Stadion Dziesieciolecia (Tenth Anniversary Stadium) WarszawaStadion Dziesieciolecia (Tenth Anniversary Stadium) WarszawaStadion Dziesieciolecia (Tenth Anniversary Stadium) WarszawaStadion Dziesieciolecia (Tenth Anniversary Stadium) WarszawaStadion Dziesieciolecia (Tenth Anniversary Stadium) Warszawa

Dzien dobry Warszawa

Warsaw 26/9/07

Au revoir Paris

Orly Sud

A couple of posts to cap off my time in Paris. Both had been on the back burner for a little while and leaving the city has provided me with the time/space to finalise them…

Sad modernism

ecole, Rue des Trois Bornes

One of the simple pleasures of wandering around the 11th arrondissement where I have stayed in Paris is the totally unexpected discovery of a number of intriguingly detailed school buildings in the area. From the art deco influenced modernism of the ecole des filles et garcons on Rue des Tallianders to the iconography of the iron-work gates of the ecole on Rue de Marsaille these building possess an aesthetic charm and wit rarely, if ever, present in everyday institutional architecture. So it was with a genuine sense of wonder that I came across the ecole on Rue des Trois Bornes. Tucked away on a tiny side street the school resembled nothing so much as an ocean liner with its porthole windows and curved façade. The nautical theme was a popular variation on the art deco style at the time of its construction in 1932. A theme that is further reinforced by a relief sculpture featuring a stylised representation of a classical sailing vessel that puts one in mind of voyages of Homeric proportions. As fitting a metaphor as any for the education process and indeed life itself. However, it was a sense wonder that quickly dissolved. A small plaque dating from 1991 on the front of the building told of the 1100 children from the 11th arrondissement of Paris that were sent to Nazi death camps in the years between 1942 & 1944. The promise and optimism that I had previously read in the building now replaced by an almost unfathomable sadness.

ecole, Rue des Trois Bornes

Fennesz / Atlas / Sound / Vision

Fennesz/Atlas Atlas/Fennesz

On Friday September 14th I had the good fortune to attend a collaborative performance by musician Christian Fennesz and video artist Charles Atlas. Perched at either side of the large stage of the Pompidou Centre’s main performance hall the pair presented an hour of improvised sound and visuals that were projected on a cinematic scale. This collaborative work eschewed narrative convention for a series of peaks and valleys that played the looping visuals of Atlas against the guitar generated laptop manipulations of Fennesz. This proved to be a pleasingly intense experience. Perhaps, a little too intense for those who were seen to flee the hall mid performance. Fennesz’s music ranged from the oceanic to the threatening with large slabs of digital skree melting into the mix. For the most part he avoided the sense of calmness and dare I say prettiness that has infused his recent recorded works. This was music that relied heavily on the visceral power of volume. Like Fennesz’s music the video of Charles Atlas also employed a strategy of echo and dis-integration. Short loops of archival moving image were juxtaposed and overlayed in a procession of imagery that recalled nothing so much as the endless return of a fevered dream. A smash and grab raid on the archive of the unconscious that drew momentum and intensity from the sound of his collaborator. Loops would disappear to return once more, persistent and fragmented. However, it was the mesh of the two distinct elements that gave the works its power. To claim that the pairing was seamless would be to erase the very real tension that grew from the improvised nature of the performance. A tension that gave birth to a thoroughly entrancing night out.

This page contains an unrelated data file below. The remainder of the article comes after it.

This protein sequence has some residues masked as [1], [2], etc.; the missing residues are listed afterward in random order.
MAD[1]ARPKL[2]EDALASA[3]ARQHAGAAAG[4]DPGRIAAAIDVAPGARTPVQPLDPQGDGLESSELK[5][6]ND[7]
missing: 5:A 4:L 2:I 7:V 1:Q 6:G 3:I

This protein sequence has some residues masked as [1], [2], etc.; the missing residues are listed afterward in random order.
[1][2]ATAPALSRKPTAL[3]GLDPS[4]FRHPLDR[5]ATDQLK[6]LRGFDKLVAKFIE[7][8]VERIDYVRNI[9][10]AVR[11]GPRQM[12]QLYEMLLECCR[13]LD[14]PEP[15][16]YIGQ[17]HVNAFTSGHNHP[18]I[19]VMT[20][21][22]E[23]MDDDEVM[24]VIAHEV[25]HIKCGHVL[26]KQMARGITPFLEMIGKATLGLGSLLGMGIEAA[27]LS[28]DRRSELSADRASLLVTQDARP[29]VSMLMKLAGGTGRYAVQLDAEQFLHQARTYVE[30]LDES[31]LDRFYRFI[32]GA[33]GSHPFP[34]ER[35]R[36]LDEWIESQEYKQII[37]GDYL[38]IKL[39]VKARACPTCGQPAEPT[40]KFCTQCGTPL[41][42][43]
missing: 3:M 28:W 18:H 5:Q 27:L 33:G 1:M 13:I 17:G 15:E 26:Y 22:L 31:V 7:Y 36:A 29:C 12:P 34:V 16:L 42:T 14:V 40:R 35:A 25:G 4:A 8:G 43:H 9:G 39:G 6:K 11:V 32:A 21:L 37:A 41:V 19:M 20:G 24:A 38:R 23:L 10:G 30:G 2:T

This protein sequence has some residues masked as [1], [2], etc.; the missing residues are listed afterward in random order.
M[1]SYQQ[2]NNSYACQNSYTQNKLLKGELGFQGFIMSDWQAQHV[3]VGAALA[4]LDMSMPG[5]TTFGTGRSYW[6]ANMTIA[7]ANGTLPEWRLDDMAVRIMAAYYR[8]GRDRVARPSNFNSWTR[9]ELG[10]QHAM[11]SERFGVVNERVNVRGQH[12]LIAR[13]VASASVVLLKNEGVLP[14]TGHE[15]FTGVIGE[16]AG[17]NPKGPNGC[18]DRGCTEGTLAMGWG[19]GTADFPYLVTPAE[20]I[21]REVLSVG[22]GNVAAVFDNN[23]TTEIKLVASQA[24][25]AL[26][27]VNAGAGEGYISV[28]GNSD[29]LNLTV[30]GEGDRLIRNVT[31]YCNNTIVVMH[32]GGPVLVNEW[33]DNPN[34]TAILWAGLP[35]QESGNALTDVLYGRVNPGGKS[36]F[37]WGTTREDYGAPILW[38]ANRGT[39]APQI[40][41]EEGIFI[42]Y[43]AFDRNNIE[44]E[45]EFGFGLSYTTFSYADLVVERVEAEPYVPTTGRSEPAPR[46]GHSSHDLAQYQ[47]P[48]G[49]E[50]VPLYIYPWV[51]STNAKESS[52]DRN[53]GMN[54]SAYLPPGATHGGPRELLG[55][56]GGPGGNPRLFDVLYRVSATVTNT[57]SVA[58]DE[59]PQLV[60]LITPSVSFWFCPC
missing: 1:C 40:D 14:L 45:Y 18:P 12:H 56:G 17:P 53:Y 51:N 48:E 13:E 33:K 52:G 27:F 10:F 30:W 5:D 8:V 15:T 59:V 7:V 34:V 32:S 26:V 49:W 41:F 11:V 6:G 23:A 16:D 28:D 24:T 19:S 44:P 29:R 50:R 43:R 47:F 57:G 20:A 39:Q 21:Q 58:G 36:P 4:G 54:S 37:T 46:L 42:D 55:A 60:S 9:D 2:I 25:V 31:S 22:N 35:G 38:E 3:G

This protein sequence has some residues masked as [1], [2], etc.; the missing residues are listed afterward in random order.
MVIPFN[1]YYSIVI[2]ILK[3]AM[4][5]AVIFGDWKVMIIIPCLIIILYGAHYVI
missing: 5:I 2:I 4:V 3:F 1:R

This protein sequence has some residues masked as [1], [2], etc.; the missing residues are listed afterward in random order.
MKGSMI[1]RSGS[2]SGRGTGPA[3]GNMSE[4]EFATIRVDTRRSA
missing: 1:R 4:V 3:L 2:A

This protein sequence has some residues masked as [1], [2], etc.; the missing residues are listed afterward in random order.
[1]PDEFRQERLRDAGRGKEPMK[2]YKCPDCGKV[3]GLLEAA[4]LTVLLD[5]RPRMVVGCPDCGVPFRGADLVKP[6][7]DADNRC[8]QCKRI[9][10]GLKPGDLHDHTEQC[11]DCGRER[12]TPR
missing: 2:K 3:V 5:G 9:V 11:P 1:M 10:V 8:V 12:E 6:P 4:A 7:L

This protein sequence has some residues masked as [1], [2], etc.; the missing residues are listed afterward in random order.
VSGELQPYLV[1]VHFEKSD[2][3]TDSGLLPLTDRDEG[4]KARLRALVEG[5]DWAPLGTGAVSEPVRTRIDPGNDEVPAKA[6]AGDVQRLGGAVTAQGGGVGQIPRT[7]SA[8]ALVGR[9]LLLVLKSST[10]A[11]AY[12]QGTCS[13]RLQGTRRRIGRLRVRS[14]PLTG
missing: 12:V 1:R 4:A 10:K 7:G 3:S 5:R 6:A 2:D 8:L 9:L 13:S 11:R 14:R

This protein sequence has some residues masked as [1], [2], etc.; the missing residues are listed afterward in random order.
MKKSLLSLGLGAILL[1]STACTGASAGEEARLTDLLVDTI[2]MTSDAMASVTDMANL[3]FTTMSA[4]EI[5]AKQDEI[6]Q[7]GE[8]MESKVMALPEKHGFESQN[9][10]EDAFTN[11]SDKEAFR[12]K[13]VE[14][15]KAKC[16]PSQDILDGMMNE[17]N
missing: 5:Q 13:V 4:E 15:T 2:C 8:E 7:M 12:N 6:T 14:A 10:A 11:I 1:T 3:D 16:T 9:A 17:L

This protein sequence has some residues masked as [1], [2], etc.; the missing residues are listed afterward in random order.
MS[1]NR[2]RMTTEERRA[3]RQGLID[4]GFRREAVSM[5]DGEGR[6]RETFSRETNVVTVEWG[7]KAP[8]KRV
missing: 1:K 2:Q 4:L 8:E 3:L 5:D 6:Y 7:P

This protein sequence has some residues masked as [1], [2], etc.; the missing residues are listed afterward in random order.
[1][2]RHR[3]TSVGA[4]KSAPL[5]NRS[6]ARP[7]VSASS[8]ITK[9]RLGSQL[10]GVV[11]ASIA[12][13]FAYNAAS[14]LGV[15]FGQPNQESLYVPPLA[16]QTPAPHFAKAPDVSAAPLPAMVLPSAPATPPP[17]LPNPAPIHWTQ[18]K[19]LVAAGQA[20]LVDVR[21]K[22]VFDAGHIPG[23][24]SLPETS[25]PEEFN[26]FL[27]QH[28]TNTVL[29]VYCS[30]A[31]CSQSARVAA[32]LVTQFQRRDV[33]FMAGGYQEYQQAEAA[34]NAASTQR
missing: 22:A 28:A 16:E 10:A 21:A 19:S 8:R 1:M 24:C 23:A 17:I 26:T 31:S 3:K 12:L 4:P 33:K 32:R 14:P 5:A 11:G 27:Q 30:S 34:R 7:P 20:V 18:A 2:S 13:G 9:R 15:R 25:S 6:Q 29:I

Théatre du Luxembourg

Théatre du Luxembourg

Those that yearn for the pleasures of pre-cinematic spectacular entertainment in Paris could do a lot worse than take in a show at the marionette theatre in the Luxembourg Gardens. The marionettes are housed in a purpose built theaterette that has been run by the Desarthis family since 1932 . Staring the ever resilient 19th C. character of Guignol the show demands a high level of audience participation to cast its narrative spell. The audience, which consist mostly of overexcited enfants and their minders, writhes and howls as the action unfolds amidst the painted props and rudimentary lighting and sound effects. Within such an atmosphere it easy, momentarily at least, to cast oneself back to a time when the screen was yet to come alive.

Life A User’s Manual

rue Jean-Pierre Timbaud 21/9/07

“Then came the period of long walks around Paris. He let himself wander, going wherever the whim took him, plunging into the five-o’clock bustle of office workers. He trailed along shopfronts, went into all the art galleries, walked slowly through the arcades of the IXth arrondissement, stopping at every store. He stared with equal attention at rustic washstands in furniture stores, bedheads and springs in mattress-makers’ windows, artificial wreaths in in undertakers’ shopfronts, curtain rails in haberdasheries, “erotic” playing cards with macromammaried pin-ups in novelty stores (Mann sprich deutsch, English speaken), the yellowing photographs advertising Arts Studios: a moon faced urchin in a vulgarly-cut sailor suit, an ugly boy in a cricket cap, a pug-nosed youth, a rather repellent bulldog type of man by a brand-new car; in a pork-butcher’s Chartres cathedral in lard…”

Gerges Perec, Life A User’s Manual , Collins Harvill, London, 1988, p. 237.

(original title and pub. date: La Vie mode d’emploi, 1970)